According to the Chinese ambassador to the United States, Chinese President Xi Jinping was not informed of Putin's plans to invade Ukraine when the two met in Beijing. Whatever Putin actually said to Xi – whether it was a wink or something more explicit – we will probably never know.

But however one interprets that claim, it is undeniable that China has supported Russia since the invasion began. Beijing abstained on UN votes condemning Russia and voted against the resolution to suspend the country from the Human Rights Council. Chinese media reiterate, with some fidelity, Russian propaganda about "denazifying" and demilitarising Ukraine and blame the United States and NATO for the war. They have questioned whether the Bucha massacre was carried out by Russian troops and have called for an independent investigation.

But there is some equivocation in the Chinese position. They have also called for an end to hostilities and have reiterated that they believe in the territorial integrity and sovereignty of all states – including Ukraine. China has been Ukraine's top trading partner, and Ukraine is part of the Belt and Road Initiative, so Beijing cannot welcome the economic devastation that the country is experiencing.

Nevertheless, Xi has chosen to ally with fellow autocrat Putin, and they share deep grievances against a US-dominated world order they believe has neglected their interests. They are determined to create a post-Western global order, although they differ in what this order should look like.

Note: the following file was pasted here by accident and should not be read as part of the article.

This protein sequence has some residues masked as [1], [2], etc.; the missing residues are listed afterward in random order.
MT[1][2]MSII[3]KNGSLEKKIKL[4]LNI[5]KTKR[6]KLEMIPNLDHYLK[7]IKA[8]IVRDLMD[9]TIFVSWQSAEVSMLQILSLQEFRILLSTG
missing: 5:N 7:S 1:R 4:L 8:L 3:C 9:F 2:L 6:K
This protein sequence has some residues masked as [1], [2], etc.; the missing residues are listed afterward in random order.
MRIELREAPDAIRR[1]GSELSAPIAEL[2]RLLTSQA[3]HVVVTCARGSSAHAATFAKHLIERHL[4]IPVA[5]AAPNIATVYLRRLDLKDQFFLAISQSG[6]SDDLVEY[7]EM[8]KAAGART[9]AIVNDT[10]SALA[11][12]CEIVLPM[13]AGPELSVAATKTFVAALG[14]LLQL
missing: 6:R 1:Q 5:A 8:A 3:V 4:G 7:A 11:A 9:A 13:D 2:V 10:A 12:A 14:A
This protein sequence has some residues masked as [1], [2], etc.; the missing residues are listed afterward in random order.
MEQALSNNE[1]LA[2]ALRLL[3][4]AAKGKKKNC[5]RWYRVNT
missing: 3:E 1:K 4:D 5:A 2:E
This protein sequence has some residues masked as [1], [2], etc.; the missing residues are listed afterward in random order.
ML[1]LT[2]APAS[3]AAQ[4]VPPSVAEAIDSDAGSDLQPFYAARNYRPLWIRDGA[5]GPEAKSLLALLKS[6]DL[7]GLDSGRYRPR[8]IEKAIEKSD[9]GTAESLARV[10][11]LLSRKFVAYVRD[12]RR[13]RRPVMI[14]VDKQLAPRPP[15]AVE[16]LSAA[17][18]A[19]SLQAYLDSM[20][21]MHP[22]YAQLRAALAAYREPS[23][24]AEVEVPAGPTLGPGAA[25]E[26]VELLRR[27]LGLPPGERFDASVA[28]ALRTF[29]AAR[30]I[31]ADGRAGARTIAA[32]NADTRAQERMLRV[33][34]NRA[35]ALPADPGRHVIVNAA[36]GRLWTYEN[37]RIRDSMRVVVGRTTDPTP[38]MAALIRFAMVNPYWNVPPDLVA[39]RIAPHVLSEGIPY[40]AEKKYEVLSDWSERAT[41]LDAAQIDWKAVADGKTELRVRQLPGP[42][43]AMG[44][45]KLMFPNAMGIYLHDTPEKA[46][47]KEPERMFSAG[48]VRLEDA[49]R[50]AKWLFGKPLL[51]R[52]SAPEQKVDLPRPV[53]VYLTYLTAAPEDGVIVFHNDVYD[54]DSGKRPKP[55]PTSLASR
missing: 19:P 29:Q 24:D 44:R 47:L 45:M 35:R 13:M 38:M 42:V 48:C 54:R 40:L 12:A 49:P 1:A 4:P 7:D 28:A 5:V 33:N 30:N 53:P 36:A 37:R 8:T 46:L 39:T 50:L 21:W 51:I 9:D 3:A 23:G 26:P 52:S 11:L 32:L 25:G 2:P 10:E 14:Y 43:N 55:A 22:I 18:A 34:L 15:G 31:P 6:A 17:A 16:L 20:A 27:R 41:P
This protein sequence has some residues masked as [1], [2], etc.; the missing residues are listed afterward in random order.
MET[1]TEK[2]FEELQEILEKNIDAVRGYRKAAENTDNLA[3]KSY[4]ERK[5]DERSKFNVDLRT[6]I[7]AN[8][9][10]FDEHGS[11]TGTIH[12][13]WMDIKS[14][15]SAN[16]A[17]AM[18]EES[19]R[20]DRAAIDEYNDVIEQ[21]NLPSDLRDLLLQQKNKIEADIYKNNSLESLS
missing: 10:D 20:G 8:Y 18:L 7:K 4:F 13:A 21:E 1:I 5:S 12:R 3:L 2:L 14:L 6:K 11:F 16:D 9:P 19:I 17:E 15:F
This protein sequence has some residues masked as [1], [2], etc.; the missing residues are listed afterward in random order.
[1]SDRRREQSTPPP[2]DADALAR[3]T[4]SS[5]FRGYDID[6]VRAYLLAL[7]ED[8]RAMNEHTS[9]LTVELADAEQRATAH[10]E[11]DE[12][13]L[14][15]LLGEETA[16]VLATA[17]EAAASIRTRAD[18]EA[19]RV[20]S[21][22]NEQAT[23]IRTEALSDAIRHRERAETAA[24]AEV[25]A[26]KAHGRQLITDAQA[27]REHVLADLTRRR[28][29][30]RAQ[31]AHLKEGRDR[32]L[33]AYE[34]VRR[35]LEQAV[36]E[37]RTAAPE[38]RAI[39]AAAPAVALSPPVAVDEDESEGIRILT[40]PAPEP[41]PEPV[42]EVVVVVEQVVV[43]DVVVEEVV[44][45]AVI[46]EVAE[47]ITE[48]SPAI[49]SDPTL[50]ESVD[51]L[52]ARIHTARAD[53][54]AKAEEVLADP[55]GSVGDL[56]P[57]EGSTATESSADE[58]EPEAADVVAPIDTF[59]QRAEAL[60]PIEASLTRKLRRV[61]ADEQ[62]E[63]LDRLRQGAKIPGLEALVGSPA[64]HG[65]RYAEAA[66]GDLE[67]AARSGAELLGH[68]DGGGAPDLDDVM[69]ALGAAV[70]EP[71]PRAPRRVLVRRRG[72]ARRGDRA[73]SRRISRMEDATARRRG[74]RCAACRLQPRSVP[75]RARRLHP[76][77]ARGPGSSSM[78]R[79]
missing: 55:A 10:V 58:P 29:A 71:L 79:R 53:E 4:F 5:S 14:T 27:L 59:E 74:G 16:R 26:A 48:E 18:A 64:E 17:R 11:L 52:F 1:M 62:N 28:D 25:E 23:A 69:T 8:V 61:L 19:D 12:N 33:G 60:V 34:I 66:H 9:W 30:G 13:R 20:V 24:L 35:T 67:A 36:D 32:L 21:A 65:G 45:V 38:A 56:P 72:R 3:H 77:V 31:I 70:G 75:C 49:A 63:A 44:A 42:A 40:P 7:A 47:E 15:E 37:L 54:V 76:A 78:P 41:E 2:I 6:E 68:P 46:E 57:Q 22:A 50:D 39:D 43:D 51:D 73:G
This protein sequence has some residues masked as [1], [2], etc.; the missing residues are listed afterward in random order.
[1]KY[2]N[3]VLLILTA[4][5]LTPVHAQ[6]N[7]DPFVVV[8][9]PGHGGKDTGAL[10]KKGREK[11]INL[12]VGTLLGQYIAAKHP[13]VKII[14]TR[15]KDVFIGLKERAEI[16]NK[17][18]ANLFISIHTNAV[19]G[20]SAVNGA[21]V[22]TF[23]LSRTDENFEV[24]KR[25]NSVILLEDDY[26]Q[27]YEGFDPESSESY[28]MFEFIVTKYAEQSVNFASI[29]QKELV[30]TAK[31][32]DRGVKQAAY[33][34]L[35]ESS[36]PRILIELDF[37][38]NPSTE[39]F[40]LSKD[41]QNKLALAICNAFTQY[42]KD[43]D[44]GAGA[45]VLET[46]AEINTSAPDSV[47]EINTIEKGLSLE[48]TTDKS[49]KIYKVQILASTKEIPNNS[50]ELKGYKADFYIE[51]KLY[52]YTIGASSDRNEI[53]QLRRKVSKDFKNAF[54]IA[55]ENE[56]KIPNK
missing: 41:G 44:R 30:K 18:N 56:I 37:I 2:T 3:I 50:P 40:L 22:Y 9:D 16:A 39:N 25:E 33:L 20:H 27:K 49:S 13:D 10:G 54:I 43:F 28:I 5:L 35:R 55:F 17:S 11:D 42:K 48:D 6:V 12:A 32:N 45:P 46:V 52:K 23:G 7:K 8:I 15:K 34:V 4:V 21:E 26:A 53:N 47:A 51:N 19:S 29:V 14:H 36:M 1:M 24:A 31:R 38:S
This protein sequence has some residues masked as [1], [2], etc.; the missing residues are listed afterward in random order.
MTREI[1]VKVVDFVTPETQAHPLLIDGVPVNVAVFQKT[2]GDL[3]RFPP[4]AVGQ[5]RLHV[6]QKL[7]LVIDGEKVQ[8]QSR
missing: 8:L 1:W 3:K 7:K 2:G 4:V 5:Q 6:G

For China, it would be a rules-based order in which China has a much greater role in setting the agenda than it currently does. For Putin, on the other hand, it would be a disruptive world order with few rules. Both countries are allergic to Western criticisms of their domestic systems and their human rights records.

China and Russia both need each other in their joint quest to make the world safe for autocracy. Xi would not like to see Putin defeated. Hence, despite China's discomfort at the scale of violence and brutality in Ukraine and the risks of escalation to a wider war, it remains unwilling to speak out against Russia.